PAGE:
33,444/- as the sum representing two items, viz., (i) reasonable sum expended by the assessee in realizing the said interest; and (ii) the interest payable on the money borrowed for the purpose of investment. After deducting the said sum from the interest receivable from the said securities, he granted only a sum of Rs. 7,276/- as rebate for income-tax. On appeal, the Appellate Assistant Commissioner upheld the view of the Income-tax Officer. On a further appeal, the Income-tax Appellate Tribunal, Madras Bench, held that the Bank was entitled to a, rebate on the gross amount of interest amounting to Rs. 44,720/-. At the instance of the Department, the Tribunal referred the following question to the High Court of Kerala for its decision :

"Whether, on the facts and circumstances of the case, the Tribunal was right in holding that Explanation to section 8 is not applicable in this case and that the entire interest of Rs. 44,720/- earned by the assessee from securities issued by the former Native States, etc. is entitled to rebate of income-tax." A Division Bench of the High Court expressed the opinion that the entire interest of Rs. 44,720/- was entitled to rebate for income-tax under the notification issued by the Central Government in exercise of its powers under s. 60-A of the Indian Income-tax Act, 1922. Hence the appeal.

Mr. R. Ganapathy Iyer, learned counsel for the Revenue, argued that under s. 8 of the Indian Income-tax Act, income- tax was computed under the head "interest on securities" in respect of the interest received by an assessee on any government securities minus the expenditure incurred by him to realise the same in 676 terms of the first proviso and the Explanation thereto, that when under the third proviso the assessee was exempted from paying tax on the interest receivable on any securities of State Government issued income-tax free, he was only exempted from such tax payable by him if it was not so exempted. To put it differently, his argument was that the exemption under the third proviso was only in regard to that part of the interest which was taxable but for the exemption. His further contention was that the notification issued by the Central Government under s. 60A of the Income- tax Act did not enlarge the scope of the exemption but that the said notification must be construed only in terms of S. 8 of the Income-tax Act.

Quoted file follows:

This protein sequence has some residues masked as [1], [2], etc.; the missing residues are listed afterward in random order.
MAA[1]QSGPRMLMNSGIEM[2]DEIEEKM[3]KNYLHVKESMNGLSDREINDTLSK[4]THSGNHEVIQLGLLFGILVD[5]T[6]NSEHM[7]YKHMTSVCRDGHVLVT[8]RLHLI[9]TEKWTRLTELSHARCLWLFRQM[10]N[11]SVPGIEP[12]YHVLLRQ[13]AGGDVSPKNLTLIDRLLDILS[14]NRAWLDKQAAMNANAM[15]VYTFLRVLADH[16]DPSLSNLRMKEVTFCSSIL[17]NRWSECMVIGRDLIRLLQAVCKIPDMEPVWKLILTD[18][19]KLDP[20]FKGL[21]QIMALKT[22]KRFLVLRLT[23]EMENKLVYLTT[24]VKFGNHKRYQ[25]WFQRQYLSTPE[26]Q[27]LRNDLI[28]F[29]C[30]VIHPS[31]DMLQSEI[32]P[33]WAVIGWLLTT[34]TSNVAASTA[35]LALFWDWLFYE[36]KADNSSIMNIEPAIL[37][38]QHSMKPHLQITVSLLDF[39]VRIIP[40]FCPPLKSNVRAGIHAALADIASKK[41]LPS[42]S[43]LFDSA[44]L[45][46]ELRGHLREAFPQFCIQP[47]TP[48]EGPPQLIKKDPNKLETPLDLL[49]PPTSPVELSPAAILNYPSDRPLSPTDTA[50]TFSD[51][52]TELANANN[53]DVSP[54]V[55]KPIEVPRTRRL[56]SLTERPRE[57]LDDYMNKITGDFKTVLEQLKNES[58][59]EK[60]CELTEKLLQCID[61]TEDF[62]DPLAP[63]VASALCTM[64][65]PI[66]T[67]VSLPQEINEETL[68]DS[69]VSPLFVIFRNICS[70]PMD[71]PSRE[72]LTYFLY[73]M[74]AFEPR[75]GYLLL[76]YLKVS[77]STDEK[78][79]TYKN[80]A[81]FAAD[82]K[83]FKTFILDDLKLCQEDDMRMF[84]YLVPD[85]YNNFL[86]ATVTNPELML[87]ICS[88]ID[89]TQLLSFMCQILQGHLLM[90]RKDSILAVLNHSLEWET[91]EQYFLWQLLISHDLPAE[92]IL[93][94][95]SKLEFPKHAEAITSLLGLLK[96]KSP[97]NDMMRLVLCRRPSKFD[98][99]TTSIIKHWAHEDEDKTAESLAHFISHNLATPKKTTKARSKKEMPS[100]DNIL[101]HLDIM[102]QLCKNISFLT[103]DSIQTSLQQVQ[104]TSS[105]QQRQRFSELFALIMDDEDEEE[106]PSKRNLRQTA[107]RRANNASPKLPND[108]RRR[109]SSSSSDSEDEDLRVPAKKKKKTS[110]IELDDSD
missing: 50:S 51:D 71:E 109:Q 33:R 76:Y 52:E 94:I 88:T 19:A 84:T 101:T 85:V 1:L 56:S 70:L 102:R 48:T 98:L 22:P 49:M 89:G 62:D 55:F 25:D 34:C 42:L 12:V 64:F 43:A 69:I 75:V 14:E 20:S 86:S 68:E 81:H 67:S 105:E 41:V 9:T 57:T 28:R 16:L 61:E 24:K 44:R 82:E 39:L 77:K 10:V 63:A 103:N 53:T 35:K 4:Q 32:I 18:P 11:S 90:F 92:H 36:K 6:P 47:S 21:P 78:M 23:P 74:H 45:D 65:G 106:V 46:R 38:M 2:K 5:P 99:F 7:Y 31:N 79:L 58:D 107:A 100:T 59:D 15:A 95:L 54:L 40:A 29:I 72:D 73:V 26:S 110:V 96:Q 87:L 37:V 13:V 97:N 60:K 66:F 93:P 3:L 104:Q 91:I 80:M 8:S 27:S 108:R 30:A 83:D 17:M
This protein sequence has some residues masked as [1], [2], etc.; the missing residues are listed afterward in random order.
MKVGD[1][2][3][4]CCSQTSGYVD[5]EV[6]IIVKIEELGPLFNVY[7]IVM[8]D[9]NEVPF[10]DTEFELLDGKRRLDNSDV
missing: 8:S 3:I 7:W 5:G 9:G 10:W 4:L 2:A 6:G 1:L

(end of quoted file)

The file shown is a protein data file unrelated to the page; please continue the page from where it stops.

Mr. A. V. Viswanatha Sastri, learned counsel for the respondent, argued that the substantive part of S. 8, read with the first proviso and the Explanation thereto, had no application to securities issued income-tax free and that the interest from the State Government securities was governed by the third proviso which did not provide for any deduction from the interest receivable from such securities for the purpose of income-tax. Further he sought to sustain the order of the High Court on the ground that the interest in question was solely governed by the notification issued by the Central Government whereunder the entire interest receivable from such securities was exempted from income- tax.

As we agree with the High Court on the construction of the notification issued by the Central Government, we do not propose to express our opinion on the rival contentions of the parties based upon the provisions of s. 8 of the Income- tax Act.